Work is underway to repair Kingscliff’s prominent osprey nest next to Cudgen Creek, which was damaged by wild weather last week – the second time in just three months.
The metal pole supporting the cradle is bent and the council is concerned that the nest will fall again, as it did in early August, an accident which sadly claimed the lives of three Eastern Osprey chicks.
When work began on Friday, an osprey chick was found in the nest. A Seabird Rescue volunteer cared for the chick while necessary repairs were made and the chick was successfully returned to the nest.
Tweed council’s waterways program leader, Tom Alletson, said the area beneath and surrounding the ospey nest has now been closed to the public.
‘Once this chick has left the nest, council will replace the entire structure, supplying a new 19-metre timber pole to support the nest cradle. This taller pole will eliminate the need for the existing metal section beneath the nest cradle, which is a weak point in the system,’ Mr Alletson said.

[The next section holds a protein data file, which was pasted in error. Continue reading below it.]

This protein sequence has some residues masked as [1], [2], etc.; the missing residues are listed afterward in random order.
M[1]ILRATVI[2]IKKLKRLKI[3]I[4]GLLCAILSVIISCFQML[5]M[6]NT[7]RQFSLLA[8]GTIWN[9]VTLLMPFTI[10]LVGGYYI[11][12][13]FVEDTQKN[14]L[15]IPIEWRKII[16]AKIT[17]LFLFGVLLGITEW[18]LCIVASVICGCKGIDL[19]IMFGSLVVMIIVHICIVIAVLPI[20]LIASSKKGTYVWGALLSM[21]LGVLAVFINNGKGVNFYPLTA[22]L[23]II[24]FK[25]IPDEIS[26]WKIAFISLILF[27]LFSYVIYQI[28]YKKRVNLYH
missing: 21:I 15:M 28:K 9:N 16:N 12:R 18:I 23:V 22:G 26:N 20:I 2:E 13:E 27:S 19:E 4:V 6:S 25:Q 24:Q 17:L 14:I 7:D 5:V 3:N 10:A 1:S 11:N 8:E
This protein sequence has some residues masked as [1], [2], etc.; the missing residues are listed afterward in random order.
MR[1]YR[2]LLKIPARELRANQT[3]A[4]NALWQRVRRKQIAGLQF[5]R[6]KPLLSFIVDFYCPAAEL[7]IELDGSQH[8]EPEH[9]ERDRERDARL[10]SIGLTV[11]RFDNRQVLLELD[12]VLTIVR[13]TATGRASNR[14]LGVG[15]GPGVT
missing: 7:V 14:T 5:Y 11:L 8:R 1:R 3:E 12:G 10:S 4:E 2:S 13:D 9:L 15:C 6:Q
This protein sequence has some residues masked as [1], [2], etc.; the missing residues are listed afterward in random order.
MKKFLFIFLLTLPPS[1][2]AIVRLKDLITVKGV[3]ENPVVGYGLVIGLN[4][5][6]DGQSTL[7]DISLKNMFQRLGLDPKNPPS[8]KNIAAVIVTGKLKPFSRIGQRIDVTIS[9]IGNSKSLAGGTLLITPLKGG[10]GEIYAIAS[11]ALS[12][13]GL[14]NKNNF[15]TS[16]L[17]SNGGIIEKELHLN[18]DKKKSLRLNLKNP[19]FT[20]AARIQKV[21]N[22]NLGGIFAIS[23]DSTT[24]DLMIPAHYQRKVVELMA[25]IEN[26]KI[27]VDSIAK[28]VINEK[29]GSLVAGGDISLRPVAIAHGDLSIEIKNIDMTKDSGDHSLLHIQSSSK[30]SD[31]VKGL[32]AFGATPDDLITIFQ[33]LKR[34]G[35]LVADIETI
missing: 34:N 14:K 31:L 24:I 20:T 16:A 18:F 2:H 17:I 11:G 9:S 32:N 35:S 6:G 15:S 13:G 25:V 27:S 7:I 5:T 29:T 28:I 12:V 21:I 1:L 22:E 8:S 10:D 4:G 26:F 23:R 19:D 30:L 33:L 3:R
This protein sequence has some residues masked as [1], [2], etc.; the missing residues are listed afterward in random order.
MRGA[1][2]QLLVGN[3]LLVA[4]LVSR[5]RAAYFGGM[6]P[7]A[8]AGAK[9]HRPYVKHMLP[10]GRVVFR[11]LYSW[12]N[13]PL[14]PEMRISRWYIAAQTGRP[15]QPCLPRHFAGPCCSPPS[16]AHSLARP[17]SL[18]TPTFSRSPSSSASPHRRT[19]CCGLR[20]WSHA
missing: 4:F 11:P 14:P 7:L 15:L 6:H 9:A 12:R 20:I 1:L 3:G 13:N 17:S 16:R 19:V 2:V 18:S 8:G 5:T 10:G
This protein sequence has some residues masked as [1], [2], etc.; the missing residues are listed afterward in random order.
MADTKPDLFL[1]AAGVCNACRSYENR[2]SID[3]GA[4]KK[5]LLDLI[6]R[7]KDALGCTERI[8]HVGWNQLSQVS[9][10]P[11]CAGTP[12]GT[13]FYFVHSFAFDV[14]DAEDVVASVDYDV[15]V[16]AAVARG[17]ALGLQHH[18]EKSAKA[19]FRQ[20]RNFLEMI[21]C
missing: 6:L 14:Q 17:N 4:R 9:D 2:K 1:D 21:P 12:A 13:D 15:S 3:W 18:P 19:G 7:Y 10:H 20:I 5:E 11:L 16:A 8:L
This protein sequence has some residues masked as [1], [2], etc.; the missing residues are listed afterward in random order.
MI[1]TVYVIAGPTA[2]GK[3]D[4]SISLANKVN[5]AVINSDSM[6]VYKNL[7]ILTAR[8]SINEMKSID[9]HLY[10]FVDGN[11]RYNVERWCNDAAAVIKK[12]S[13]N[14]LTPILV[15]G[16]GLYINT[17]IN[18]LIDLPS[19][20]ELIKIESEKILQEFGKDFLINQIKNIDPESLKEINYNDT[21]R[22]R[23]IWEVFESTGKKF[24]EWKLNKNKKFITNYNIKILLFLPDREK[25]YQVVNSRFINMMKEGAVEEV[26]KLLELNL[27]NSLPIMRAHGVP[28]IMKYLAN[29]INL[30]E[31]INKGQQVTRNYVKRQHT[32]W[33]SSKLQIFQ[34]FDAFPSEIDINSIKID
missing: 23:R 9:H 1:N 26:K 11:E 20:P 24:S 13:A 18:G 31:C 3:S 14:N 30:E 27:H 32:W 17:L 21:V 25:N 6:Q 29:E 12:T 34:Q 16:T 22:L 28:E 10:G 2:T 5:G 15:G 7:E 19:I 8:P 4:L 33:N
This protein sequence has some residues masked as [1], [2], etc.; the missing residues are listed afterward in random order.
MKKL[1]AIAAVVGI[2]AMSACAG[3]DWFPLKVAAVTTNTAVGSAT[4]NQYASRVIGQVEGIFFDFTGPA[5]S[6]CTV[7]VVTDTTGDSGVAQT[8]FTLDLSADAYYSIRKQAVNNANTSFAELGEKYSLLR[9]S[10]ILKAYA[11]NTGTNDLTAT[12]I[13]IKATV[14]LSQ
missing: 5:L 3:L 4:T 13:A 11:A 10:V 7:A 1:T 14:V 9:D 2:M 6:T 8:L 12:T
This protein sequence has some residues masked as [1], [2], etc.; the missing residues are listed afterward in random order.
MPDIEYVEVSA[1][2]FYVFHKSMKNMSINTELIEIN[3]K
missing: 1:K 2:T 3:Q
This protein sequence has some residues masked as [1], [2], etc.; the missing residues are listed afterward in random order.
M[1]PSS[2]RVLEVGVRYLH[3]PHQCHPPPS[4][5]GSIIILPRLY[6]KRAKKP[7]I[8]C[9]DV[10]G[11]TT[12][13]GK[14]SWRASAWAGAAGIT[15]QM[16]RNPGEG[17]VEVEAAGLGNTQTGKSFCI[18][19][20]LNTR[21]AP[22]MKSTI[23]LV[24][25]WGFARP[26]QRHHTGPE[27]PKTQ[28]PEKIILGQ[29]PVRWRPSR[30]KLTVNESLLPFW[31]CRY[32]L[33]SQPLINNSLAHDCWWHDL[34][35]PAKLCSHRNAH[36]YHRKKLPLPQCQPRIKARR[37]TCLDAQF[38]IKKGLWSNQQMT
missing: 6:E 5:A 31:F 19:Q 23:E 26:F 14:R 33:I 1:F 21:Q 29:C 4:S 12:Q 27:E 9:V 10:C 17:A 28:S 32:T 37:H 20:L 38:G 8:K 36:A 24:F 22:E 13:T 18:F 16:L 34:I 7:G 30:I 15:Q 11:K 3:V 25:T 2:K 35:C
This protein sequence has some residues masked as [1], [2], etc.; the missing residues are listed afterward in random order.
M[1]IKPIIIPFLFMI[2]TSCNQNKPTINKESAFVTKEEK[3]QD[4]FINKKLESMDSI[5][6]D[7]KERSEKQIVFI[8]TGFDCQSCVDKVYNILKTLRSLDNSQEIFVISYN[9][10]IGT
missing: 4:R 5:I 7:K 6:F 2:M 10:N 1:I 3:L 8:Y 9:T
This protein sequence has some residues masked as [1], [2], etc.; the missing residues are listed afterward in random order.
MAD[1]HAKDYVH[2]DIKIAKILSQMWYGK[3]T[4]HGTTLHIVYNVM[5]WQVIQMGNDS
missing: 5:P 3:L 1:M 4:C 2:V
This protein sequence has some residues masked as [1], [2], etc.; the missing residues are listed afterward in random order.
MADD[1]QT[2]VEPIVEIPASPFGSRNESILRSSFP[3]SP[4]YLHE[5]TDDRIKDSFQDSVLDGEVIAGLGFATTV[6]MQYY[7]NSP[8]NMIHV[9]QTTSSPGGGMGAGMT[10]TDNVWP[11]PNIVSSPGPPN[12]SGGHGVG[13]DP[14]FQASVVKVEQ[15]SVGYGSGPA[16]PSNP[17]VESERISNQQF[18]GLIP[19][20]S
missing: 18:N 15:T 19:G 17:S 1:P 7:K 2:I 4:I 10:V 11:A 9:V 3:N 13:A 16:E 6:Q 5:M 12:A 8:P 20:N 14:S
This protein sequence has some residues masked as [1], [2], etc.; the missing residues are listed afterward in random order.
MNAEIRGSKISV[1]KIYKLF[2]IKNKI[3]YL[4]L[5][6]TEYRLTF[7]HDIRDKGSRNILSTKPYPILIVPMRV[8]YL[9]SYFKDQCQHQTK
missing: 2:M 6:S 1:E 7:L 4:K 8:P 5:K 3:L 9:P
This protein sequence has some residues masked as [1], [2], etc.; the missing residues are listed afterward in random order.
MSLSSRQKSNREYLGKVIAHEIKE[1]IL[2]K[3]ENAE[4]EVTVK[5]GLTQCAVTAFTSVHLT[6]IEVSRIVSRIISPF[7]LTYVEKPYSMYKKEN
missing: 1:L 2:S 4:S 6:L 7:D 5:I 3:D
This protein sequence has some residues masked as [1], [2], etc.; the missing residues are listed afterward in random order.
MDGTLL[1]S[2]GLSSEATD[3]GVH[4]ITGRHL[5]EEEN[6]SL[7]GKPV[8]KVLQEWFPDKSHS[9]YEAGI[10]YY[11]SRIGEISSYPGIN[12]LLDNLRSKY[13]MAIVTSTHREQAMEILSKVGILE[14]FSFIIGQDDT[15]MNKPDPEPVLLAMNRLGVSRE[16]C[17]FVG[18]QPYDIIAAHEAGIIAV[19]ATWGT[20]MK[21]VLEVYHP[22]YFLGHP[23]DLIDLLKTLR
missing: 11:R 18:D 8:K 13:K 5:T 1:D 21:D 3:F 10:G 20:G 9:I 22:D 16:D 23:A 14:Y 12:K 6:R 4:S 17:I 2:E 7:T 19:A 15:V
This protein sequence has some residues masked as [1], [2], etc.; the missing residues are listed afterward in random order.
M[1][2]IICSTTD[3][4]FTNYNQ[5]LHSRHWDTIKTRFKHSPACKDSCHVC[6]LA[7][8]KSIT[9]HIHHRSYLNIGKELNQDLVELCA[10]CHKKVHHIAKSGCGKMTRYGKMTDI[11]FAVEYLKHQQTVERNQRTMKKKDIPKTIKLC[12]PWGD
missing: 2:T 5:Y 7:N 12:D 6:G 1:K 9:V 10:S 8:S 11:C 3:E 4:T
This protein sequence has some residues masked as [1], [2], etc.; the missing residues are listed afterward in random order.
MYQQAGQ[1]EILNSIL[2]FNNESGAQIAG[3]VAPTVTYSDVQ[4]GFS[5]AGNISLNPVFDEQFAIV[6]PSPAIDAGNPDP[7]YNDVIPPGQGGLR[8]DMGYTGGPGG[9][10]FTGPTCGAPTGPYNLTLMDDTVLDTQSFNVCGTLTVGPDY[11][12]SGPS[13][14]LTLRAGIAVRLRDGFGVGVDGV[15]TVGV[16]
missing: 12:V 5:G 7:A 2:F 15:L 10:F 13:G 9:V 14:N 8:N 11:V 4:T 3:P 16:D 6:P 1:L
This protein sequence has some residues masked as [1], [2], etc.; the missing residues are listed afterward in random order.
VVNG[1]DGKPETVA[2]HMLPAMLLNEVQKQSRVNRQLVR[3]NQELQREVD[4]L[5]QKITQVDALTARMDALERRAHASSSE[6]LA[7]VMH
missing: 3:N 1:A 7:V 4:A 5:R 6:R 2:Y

He added that the metal tubing beneath the nest cradle was added after its initial installation some years ago to increase the height of the nest.
‘When it was originally installed, the nest cradle sat immediately on top of the existing 14-metre timber pole. Osprey did not occupy the nest cradle at first, preferring to build a nest in the adjacent radio masts.
But Mr Alletson said that when the total height of the nest cradle was increased to 19 metres, the birds moved in.
‘The resident osprey are still currently utilising the nest as part of their home range, perching on the pole to feed on fish. As we’ve discovered this morning, there is breeding activity occurring. Council will make temporary repairs to the nest to reduce the risk it poses to the public while preparations are made to replace the timber pole,’ he said.
The existing 14-metre timber telegraph pole will be re-erected at another site in Kingscliff with the aim of providing an additional nesting opportunity for the local Osprey population.